June 21, 2016 report
A photoswitch made using just one photosensitive molecule
(Phys.org)—A team of researchers with members from institutions in China and the U.S. has successfully created a photoswitch from a single photosensitive molecule. In their paper published in the journal Science, the team describes the changes they made to earlier versions of the switch that allowed it to operate successfully for an entire year.
As scientists seek to make ever faster computers, they have sought ways to make them smaller—the smaller the parts, the less distance information in such a machine must travel. They have also increasingly turned to using light to carry information, rather than electricity, because it travels so much faster. To that end, several teams have attempted to create single molecule switches that can be turned on and off by exposure to light. Until now, such attempts have not worked well (switches have often become stuck), and those that showed promise lasted for just hours, days or weeks. In this new effort the researchers report that they have improved a prior technique by fixing a sticking problem and have not only fixed the problem, but have created a switch that was able to operate for over a year.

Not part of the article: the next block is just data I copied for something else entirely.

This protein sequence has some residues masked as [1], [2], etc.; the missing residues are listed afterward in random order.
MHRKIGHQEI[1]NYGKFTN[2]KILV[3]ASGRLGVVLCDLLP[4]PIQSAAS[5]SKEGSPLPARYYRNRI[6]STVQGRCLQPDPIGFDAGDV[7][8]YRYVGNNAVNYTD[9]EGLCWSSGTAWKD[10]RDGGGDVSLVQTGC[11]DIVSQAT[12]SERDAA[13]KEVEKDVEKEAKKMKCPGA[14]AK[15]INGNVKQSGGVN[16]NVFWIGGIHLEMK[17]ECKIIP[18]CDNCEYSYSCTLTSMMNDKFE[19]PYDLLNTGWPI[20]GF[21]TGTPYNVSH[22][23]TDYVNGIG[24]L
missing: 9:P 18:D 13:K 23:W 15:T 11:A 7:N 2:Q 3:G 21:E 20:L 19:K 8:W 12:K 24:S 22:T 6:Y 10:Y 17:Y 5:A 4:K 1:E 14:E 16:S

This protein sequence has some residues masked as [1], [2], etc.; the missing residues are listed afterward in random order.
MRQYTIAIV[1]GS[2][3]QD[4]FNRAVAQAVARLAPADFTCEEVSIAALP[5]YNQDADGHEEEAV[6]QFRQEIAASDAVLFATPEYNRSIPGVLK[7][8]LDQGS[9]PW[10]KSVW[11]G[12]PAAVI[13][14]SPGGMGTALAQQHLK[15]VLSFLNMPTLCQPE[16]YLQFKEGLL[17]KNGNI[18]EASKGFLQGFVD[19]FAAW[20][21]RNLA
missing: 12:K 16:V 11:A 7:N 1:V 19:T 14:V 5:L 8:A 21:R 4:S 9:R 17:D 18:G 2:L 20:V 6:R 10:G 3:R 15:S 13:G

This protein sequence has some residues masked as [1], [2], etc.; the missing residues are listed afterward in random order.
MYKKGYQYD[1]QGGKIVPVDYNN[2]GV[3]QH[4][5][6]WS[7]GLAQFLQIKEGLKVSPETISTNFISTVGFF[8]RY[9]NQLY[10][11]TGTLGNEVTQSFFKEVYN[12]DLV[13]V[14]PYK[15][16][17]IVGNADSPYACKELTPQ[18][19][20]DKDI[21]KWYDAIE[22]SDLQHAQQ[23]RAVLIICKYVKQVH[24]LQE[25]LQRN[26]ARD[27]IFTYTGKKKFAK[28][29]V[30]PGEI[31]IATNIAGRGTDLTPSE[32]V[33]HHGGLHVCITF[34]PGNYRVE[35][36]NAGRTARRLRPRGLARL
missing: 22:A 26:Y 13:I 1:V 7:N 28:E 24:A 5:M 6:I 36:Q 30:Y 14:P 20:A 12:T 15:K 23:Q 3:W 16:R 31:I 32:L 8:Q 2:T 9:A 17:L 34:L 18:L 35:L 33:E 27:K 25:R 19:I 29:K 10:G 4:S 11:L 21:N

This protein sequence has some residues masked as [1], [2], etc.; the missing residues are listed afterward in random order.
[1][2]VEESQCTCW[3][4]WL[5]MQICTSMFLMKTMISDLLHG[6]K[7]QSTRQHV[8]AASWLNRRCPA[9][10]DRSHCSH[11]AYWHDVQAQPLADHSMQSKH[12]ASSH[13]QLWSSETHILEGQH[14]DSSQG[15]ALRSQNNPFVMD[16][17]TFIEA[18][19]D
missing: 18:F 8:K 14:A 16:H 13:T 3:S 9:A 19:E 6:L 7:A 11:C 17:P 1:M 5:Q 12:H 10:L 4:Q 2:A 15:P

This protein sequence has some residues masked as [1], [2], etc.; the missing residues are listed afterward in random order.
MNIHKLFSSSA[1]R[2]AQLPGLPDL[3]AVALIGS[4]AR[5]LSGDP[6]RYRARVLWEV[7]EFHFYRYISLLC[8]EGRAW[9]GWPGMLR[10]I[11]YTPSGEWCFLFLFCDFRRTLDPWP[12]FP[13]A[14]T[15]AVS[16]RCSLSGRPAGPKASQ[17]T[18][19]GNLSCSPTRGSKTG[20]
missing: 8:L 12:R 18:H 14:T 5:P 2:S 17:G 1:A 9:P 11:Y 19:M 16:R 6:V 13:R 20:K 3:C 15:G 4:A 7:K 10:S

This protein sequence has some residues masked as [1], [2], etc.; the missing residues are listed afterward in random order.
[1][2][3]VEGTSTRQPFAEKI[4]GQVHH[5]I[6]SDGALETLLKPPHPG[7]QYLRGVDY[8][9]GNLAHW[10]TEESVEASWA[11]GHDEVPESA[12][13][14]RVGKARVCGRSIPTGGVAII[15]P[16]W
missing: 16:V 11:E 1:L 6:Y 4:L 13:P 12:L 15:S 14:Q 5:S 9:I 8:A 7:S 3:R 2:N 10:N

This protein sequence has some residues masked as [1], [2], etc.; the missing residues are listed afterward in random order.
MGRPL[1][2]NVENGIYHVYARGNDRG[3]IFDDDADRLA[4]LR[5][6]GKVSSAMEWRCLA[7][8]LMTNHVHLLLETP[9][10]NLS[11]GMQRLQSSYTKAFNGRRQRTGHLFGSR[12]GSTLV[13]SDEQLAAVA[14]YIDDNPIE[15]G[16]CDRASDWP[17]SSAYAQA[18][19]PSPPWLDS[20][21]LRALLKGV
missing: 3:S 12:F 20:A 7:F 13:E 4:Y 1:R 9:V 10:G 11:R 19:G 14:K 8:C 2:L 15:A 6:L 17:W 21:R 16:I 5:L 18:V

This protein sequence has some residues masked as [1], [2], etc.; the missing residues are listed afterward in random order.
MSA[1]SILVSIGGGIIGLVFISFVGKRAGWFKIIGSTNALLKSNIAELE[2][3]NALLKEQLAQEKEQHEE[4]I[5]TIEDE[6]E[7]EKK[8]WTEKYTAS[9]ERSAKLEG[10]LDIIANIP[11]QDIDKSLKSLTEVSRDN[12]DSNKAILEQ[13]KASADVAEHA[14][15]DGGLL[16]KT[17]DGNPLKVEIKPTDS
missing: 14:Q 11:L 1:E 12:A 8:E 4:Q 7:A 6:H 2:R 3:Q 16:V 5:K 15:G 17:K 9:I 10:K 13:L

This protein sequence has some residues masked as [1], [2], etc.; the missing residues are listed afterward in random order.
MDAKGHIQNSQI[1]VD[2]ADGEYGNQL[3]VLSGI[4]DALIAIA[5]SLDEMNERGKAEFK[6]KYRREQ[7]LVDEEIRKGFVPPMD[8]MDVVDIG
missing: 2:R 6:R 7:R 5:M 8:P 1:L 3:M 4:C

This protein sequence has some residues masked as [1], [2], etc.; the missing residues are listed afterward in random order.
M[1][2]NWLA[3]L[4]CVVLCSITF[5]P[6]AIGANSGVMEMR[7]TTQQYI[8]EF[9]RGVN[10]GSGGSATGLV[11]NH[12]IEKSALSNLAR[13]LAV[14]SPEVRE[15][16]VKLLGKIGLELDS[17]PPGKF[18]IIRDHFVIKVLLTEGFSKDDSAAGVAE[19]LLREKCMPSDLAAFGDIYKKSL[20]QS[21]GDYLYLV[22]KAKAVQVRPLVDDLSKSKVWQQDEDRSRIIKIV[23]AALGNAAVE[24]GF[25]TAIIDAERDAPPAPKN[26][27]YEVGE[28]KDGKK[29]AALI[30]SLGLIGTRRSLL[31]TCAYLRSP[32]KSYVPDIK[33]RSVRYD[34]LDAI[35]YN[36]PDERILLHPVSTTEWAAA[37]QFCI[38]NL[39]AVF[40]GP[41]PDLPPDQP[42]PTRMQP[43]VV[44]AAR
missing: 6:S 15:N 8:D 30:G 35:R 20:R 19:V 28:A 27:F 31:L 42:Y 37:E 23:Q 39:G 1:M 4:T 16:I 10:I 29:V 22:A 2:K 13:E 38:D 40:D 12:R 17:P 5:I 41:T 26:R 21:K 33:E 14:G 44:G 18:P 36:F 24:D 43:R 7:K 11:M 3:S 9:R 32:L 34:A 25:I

One of the prior attempts to use a single photosensitive molecule resulted in failures due to the molecule becoming stuck in a single state (open, allows for electrical conduction, closed, makes it an insulator). The problem, the team with this new effort found, was unwanted interactions occurring between the electrode and the molecule. To fix this problem, they placed three methylene groups between a graphene electrode and the molecule, preventing the interactions from occurring. This resulted in a photoswitch that could be turned "on" by exposure to normal light, and "off" by exposing it to UV light.
The team made 46 such switches, all of which, they report, worked as hoped, dutifully turning on and off on demand. All of the devices were run successfully for over a year. The team is now in the process of looking closer at their switches to learn more about their quantum properties and plan to look into whether it might be possible to combine such switches to create multi-level switching devices.
Through molecular engineering, single diarylethenes were covalently sandwiched between graphene electrodes to form stable molecular conduction junctions. Our experimental and theoretical studies of these junctions consistently show and interpret reversible conductance photoswitching at room temperature and stochastic switching between different conductive states at low temperature at a single-molecule level. We demonstrate a fully reversible, two-mode, single-molecule electrical switch with unprecedented levels of accuracy (on/off ratio of ~100), stability (over a year), and reproducibility (46 devices with more than 100 cycles for photoswitching and ~105 to 106 cycles for stochastic switching).
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